I thought it was time for another look at some of the amazing factual titles that have been coming out in the last twelve months. It is fascinating that we are having such a resurgence in information book publishing and yet at the same time we still have the doom-mongers who say that we only need the internet for our information needs.It is fair to say that the number of non-fiction books found in schools seems to be on the decline but that may be a symptom of lowering budgets rather than a desire to be online all the time.
” Usborne Politics for beginners” by Alex Frith, Rosie Hore, Louie Stowell and Kellan Stover. It is not often that a book about politics, written for children, causes such a stir but this title has done exactly that. Whilst aimed at KS2 and above this is actually very suitable for adults who have not shown an interest in politics before. It is divided into six main chapters, covering everything from kinds of governments to some of the major ‘questions’ that people as, such as “what is terrorism?”It is a well laid out book and has been very well researched. It has also used a range of experts, from BBC reporters to MPs. I particularly like the section on how to hold a debate because it makes you think about different aspects of the discussion. It has a good index and glossary and is really recommended, both for school and for the home.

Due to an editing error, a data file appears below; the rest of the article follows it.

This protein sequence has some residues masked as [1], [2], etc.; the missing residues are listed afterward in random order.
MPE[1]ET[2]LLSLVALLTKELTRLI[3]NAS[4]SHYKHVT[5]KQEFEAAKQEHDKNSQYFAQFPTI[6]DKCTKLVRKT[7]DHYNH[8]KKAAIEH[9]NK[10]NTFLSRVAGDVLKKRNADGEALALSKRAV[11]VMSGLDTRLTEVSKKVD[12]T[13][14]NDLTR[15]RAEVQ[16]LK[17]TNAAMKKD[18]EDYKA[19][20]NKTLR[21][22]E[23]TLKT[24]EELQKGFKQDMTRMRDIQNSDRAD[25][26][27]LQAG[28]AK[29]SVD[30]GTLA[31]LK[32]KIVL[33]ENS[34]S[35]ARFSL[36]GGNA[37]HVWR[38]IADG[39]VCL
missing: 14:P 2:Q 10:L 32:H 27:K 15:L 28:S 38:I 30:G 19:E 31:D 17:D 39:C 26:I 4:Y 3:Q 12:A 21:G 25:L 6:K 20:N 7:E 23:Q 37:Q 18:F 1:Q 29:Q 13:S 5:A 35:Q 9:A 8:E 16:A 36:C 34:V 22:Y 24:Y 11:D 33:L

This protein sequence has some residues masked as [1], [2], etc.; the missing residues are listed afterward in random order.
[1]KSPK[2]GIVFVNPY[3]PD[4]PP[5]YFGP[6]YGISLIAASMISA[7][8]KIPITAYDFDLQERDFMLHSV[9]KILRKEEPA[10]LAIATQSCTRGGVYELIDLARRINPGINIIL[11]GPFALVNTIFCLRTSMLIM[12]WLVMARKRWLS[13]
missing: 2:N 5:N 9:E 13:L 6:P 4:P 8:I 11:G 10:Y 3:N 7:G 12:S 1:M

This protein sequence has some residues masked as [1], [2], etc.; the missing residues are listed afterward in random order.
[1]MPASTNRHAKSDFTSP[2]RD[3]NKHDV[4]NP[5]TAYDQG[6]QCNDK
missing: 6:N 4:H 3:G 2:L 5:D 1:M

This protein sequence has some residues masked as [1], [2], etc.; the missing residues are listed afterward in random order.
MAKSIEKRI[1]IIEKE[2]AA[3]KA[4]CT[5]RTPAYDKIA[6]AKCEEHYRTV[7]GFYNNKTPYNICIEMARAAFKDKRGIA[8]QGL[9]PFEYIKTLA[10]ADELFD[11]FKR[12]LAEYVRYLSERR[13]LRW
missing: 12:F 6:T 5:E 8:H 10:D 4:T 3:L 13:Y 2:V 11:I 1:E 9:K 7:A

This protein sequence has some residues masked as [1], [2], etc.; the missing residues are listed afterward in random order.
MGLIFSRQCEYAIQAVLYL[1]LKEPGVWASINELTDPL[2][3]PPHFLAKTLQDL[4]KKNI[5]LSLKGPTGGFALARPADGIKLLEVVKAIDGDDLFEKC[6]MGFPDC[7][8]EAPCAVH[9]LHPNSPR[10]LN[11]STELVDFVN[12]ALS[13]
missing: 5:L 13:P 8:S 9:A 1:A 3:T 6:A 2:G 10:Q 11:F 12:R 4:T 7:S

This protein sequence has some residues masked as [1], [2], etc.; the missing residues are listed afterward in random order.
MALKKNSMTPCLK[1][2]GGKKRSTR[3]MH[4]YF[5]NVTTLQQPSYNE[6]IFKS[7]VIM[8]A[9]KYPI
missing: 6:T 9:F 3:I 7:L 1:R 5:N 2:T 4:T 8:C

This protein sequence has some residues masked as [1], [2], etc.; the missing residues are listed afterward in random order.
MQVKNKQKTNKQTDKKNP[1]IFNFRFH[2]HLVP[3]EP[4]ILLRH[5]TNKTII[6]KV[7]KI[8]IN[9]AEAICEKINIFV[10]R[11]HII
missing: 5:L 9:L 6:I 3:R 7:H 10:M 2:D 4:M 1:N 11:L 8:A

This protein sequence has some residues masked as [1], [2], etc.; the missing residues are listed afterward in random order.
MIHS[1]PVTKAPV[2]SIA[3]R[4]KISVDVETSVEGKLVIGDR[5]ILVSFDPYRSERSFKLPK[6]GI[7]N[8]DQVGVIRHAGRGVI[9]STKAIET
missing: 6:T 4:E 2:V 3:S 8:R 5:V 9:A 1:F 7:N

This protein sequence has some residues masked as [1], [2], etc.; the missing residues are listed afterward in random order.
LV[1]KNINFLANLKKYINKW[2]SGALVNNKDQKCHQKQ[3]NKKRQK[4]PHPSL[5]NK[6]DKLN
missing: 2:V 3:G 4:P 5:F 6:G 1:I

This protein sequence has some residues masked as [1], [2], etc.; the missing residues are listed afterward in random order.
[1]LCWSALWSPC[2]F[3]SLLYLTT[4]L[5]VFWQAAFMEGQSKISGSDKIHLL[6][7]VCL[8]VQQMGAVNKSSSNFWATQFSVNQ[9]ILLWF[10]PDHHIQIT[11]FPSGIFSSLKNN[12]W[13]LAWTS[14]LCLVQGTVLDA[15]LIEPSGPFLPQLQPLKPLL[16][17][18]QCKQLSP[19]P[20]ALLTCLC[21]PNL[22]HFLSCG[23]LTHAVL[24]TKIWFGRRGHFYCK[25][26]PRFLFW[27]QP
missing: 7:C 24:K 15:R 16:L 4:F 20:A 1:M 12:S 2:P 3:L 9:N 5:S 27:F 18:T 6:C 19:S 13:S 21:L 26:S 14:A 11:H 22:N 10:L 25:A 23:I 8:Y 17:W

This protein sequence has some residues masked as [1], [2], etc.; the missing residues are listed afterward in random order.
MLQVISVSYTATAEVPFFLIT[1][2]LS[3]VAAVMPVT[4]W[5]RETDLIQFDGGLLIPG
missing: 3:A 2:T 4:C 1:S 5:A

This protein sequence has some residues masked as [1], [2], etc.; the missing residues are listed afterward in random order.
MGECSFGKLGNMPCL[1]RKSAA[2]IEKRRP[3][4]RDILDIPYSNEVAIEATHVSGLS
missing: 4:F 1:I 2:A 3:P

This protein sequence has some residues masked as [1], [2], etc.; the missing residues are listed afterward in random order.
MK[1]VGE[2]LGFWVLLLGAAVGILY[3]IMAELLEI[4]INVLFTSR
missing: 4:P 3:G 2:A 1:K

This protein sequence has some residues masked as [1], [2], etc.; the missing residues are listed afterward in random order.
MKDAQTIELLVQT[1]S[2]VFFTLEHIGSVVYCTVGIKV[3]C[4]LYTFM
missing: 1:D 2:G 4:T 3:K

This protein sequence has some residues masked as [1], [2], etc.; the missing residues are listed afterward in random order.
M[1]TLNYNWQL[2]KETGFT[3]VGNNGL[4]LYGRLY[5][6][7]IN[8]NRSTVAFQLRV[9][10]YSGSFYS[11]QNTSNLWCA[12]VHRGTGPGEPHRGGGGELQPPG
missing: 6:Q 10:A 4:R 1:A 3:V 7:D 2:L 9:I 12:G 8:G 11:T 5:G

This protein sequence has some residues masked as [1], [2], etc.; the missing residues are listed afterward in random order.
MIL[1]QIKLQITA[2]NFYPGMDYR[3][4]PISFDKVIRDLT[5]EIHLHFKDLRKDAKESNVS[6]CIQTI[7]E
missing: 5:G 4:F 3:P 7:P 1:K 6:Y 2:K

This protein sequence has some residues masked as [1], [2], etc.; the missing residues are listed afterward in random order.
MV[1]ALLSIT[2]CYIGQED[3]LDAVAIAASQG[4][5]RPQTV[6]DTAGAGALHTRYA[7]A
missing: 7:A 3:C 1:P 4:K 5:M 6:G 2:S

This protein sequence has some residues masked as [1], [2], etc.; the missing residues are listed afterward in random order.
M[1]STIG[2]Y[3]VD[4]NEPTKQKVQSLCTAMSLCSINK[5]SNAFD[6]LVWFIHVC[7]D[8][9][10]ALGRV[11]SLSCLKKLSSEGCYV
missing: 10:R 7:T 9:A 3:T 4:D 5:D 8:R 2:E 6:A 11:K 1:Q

“The Lost Words” by Robert MacFarlane and Jackie Morris is a totally stunning work of art, both in the poetry and in the illustrations. The premise it simple; it is an alphabetical list of terms associated with nature, that seem to be disappearing from everyday knowledge and usage. However the reality goes far beyond this, because each definition or description is a poem in its own right and the first letter of each line adds up to create the name of the subject matter. Jackie Morris’s illustrations are almost beyond description; they are sumptuous, lyrical, magical evocations of the world around us. This is one of those books that totally transcends the way we label books. It is something that can be read and pored over with a small child, but it also works as a wonderfully absorbing read for adults. It is possibly at the top of my non-fiction list for the last year.